You will trade your inconveniences with polyrepos for tooling around your monorepo CI/CD pipeline.

We recently made the transition to a monorepo after repeatedly asking ourselves “why not?” for months; we would save ourselves from erroneous work if we could kill the idea. The motivation behind this post is to share our experience and hopefully help others either contemplating the change or in the trenches, so to speak, while steering clear of the war that is waging on the innerweb whether “to monorepo or not monorepo” 🤣.

Our initial setup consisted of our web and mobile repos plus an auxiliary repo for our universal component library affectionately dubbed knack-pack. Eventually we centralized our utility functions into one repo and then consolidated our cross-platform chat functionality into yet another. These repos appeared separate on the surface yet underneath they were more connected which compelled us to entertain an alternate approach.

The following were pain points we faced with our old polyrepo setup and lend context to our decision to ultimately jump ship:

  • Multiple PRs were required to add new features and/or bugfixes (e.g. changes to our “Universal Components” UI package required a new publication before those changes could be used in the web/mobile app). Not surprisingly, this slowed down the overall acceptance of our PRs while also introducing the annoying requirement of using yarn link during development. Consequently, this allowed for unforeseen issues where even the smallest change in a UI component would have cascading effects across our codebase. To put it bluntly, we lacked any real confidence in “assessing” the impact of a change holistically.
  • Inconsistent tooling across our internally published packages created unnecessary work duplicating configs with only slight variations (e.g. Storybook and Rollup).
  • It became difficult to trace what revisions remedied a particular bug; we were forced to traverse the various package updates in the commits to pin point the exact patch. Time spent in each rabbit hole was less time being productive. Moreover, git blame annotations with a full changeset of all related modifications was not possible.
  • It was not clear if breaking changes were introduced on publication of internal packages since we did not follow semantic versioning internally (not that the JS ecosystem is well known for its strict adherence).
  • Code exploration between packages was less than ideal for obvious reasons

Our Solution

To be clear upfront, we did not create a monorepo for the entire company — only for the packages where it made sense. With that out of the way, we chose lerna as it is the most prominent tool for “managing JavaScript projects with multiple packages” — it is essentially a runner allowing commands to be easily run and scoped across your project packages. We also do not create versioned “releases” using lerna. Yarn Workspaces solved our npm package management across all our packages. Below is the folder structure we decided on:

├── apps
│   ├── mobile
│   └── web
└── packages
    ├── chat
    ├── graphql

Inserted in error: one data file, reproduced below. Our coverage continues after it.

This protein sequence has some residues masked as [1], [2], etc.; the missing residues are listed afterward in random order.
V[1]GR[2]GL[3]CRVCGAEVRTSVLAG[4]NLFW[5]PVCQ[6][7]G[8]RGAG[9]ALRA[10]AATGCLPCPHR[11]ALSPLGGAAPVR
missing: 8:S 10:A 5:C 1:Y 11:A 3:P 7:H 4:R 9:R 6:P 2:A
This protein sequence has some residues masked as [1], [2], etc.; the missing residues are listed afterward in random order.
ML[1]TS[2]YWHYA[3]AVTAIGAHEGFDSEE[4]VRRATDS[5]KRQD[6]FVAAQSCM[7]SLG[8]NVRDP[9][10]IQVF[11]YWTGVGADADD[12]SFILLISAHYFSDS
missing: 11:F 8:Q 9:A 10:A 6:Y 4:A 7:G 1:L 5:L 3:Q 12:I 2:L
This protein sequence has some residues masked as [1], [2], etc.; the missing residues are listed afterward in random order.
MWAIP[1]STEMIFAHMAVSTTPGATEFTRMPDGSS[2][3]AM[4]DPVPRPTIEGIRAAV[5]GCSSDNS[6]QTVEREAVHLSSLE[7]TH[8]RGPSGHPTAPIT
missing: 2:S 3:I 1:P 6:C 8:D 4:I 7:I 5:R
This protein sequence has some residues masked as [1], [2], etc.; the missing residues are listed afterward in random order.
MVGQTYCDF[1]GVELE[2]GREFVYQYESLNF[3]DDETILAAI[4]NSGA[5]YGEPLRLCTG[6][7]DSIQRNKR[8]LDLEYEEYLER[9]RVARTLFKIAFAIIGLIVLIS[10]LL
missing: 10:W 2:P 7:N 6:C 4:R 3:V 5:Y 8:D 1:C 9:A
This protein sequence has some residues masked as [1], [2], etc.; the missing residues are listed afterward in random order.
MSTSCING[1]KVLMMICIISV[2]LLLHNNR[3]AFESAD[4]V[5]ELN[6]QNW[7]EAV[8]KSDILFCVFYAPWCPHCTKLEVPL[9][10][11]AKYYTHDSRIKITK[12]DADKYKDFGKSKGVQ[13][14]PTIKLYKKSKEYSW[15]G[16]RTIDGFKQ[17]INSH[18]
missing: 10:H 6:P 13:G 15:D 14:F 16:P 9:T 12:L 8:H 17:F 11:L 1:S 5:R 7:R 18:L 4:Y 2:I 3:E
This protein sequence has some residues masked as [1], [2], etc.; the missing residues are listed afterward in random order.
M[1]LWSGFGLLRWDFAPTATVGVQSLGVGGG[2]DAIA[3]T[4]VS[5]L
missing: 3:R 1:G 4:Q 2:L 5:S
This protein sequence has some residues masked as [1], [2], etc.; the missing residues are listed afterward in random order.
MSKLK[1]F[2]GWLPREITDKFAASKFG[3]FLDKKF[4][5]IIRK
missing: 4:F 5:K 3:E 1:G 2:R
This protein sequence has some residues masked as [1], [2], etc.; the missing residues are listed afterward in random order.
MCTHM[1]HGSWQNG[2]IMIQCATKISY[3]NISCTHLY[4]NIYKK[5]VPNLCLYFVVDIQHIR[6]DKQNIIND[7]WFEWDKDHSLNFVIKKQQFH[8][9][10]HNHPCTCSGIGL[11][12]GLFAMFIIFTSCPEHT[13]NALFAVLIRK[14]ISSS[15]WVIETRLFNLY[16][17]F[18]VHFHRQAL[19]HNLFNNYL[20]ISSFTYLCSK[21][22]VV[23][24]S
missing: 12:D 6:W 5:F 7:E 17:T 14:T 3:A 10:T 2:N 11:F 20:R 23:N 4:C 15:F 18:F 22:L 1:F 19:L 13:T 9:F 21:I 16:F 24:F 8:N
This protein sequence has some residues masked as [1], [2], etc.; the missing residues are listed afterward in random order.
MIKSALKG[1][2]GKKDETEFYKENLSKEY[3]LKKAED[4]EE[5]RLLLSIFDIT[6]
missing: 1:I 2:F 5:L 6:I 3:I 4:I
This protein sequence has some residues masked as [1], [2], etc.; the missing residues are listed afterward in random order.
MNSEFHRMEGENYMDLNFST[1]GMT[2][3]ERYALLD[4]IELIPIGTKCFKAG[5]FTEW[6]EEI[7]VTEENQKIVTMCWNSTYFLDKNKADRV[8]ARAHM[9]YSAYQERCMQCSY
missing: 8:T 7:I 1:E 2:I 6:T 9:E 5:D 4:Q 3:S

├── logic
    └── ui

To facilitate running scripts across all our packages, our root package.json looks like this:

  "husky": {
    "hooks": {
      "pre-commit": "lerna run --concurrency 1 --stream precommit"
  "scripts": {
    "lint": "lerna run lint --parallel --stream",
    "start:web": "lerna run start --scope=@knack/web --stream",
    "start:mobile": "lerna run start --scope=@knack/mobile --stream",
    "test": "lerna run test --parallel --stream",
    "test:ci": "lerna run test:ci --parallel"
  "workspaces": [

Each package has the naming convention @knack/pkg_name and this is what lerna uses in the output streams to differentiate packages.

Challenges Encountered

Every new adventure is not without its mishaps. A good chunk of our time was spent bringing in the React Native codebase. At the time, we were running an older version of RN (v0.55.4) which required Babel 6, but the rest of our packages used Babel 7. Furthermore, RN Metro Bundler would not follow symlinks to our packages that lerna created (a well known and long-standing issue in the community). Lastly, Gradle and Xcode packages could not handle having multiple node_modules folders to resolve within. We solved theses complications by explicitly telling yarn workspaces not to hoist any packages in our package.json:

  "name": "@knack/mobile",
  "workspaces": {
    "nohoist": [

The most irritating part of the entire process was our usage of the babel-plugin-module-resolver plugin, bar none. We had to specify in each of our babel.config.js files not traverse up the tree and use the last config file it found but rather use the closest per the docs. Then, our root .eslintrc.js needed to resolve correctly which is unfortunately something that both Atom and Visual Studio Code plugins did not respect. Yup… JS tooling for the win!


The hardest part about testing a monorepo is the Directed Acyclic Graph (DAG) problem: given the following changes in a PR, what are the fewest tests required to run across all the packages in the monorepo?

Jest has a --findRelatedTests flag but it does not seem well suited to solved this problem. We are still currently working through this so if you have a solution please reach out to us! Presently, our CI pipeline runs all tests on all packages — far from ideal. CI builds are slow due to this inefficiency.


The linting stage was removed from our CI pipeline and opted for husky precommits to lint only staged code since it does not make sense to lint untouched code across all packages. Configuration in a monorepo is slightly different so here is the relevant part in the docs.

Closing thoughts

As we have pointed out, it is not all rainbows and butterflies using a monorepo. However, overall our team seems happy with the decision so monorepo for the win! Well, mostly…